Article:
The further to the left or the right you move, the more your lens on life distorts.

Wednesday, February 13, 2008

Tap, Tap

Since Barack Obama is now the front-runner for the Democratic ticket, it’s time to look beyond his soaring rhetoric and charismatic persona and examine his positions on important domestic and international issues. Because he has so little real experience, his past record is thin, making an assessment of the man difficult.

Yesterday, however, the Senate voted on the “warrantless wiretap bill” that allows the US to work with telecom companies to intercept communications between suspected terrorists and others. Many democrats decried this bill as an invasion of privacy, yet, most voted in favor of the measure. However, 31 Democrats voted again it. Had it failed, an important intelligence source would have been crippled.

The Wall Street Journal comments on Obama’s vote:
Now and then sanity prevails, even in Washington. So it did yesterday as the Senate passed a warrantless wiretap bill for overseas terrorists while killing most of the Lilliputian attempts to tie down our war fighters.

"We lost every single battle we had on this bill," conceded Chris Dodd, which ought to tell the Connecticut Senator something about the logic of what he was proposing. His own amendment -- to deny immunity from lawsuits to telecom companies that cooperated with the government after 9/11 -- didn't even get a third of the Senate. It lost 67-31, though notably among the 31 was possible Democratic Presidential nominee Barack Obama. (Hillary Clinton was absent, while John McCain voted in favor.)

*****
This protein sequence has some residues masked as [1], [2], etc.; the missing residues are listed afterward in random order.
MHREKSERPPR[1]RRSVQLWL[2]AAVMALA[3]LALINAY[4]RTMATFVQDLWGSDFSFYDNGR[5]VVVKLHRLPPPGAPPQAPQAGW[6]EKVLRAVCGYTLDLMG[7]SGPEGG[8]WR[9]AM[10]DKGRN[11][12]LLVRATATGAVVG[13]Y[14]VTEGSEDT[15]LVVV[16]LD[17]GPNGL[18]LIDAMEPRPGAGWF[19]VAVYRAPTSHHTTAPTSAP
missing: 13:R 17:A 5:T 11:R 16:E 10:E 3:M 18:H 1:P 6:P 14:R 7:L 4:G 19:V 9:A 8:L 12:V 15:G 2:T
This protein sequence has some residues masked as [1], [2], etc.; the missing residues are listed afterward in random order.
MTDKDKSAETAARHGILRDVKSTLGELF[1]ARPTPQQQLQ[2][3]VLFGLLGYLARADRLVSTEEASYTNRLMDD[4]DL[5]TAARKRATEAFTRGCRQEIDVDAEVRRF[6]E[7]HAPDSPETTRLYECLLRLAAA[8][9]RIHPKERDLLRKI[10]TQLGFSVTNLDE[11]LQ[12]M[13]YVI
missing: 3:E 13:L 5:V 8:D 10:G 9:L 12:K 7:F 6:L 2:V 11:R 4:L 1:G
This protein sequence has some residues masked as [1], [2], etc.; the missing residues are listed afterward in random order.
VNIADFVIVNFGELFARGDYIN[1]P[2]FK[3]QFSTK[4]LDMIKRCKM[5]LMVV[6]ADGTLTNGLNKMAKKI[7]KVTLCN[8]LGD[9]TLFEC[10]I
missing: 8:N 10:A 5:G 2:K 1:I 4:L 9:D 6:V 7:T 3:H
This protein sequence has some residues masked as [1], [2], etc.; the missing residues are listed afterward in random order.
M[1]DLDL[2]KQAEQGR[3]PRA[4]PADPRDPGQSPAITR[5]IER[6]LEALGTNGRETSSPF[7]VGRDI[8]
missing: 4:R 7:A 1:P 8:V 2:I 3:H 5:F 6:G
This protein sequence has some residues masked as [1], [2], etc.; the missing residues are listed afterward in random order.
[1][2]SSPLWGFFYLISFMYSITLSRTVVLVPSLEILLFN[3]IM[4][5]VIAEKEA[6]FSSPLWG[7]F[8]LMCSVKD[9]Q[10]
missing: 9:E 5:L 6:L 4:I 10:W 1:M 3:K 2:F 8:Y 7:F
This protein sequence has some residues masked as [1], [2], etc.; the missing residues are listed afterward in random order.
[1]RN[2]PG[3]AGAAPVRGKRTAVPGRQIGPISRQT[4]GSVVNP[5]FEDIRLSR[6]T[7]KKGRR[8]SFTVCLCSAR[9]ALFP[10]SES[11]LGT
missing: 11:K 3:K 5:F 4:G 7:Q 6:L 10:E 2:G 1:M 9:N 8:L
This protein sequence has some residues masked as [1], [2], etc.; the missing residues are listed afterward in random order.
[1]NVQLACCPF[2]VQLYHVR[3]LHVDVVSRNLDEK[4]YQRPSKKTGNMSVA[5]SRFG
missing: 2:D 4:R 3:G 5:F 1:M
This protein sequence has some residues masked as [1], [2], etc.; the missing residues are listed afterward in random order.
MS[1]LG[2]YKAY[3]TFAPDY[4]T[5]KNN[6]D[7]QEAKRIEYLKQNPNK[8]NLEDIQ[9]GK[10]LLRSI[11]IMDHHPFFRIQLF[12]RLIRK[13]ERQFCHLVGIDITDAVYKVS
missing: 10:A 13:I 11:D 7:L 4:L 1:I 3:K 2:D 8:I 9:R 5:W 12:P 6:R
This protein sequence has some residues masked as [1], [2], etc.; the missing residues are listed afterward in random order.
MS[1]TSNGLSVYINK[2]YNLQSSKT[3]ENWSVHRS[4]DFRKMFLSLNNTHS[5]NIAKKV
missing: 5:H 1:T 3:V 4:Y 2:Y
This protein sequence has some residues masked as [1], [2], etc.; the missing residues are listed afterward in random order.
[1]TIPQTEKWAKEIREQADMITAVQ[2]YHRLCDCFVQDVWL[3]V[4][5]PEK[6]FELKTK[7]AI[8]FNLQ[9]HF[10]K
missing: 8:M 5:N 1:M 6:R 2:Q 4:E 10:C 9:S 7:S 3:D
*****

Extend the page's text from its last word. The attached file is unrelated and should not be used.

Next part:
It says something about his national security world view, or his callowness, that Mr. Obama would vote to punish private companies that even the bipartisan Senate Intelligence Committee said had "acted in good faith." Had Senator Obama prevailed, a President Obama might well have been told "no way" when he asked private Americans to help his Administration fight terrorists. Mr. Obama also voted against the overall bill, putting him in territory.

So, Barack Obama votes with the Democratic Left, allowing ideology to overcome common sense. No surprise, but telling.

I wonder if, as President of the United States, Barack Obama would be willing the fly blind, crippling a key source for intelligence. I wonder if as President, Barack Obama would allow lawsuits to be brought against those companies (or for that matter, individuals) who, acting in good faith, provided access and information to those who are trying to protect us all. It appears that he would.

But wait, the same ideology that Barack Obama applies also tells us that the threat has been overblown, that simple criminal procedures are all that are required to eliminate it, that it’s all about “fear” and not enough about “hope.” The same ideology that Barack Obama applies suggests that we can eliminate the threat (if there is one, mind you) via negotiation and concessions (think: appeasement).

It's time to move beyond the Bush doctrine, few would debate that. But do we replace it with a doctrine that is equally extreme, although at the opposite end of the political spectrum? Decisions have consequences, and Barack Obama has not yet proved that his decision-making skill is equal to his skills as a matinee idol.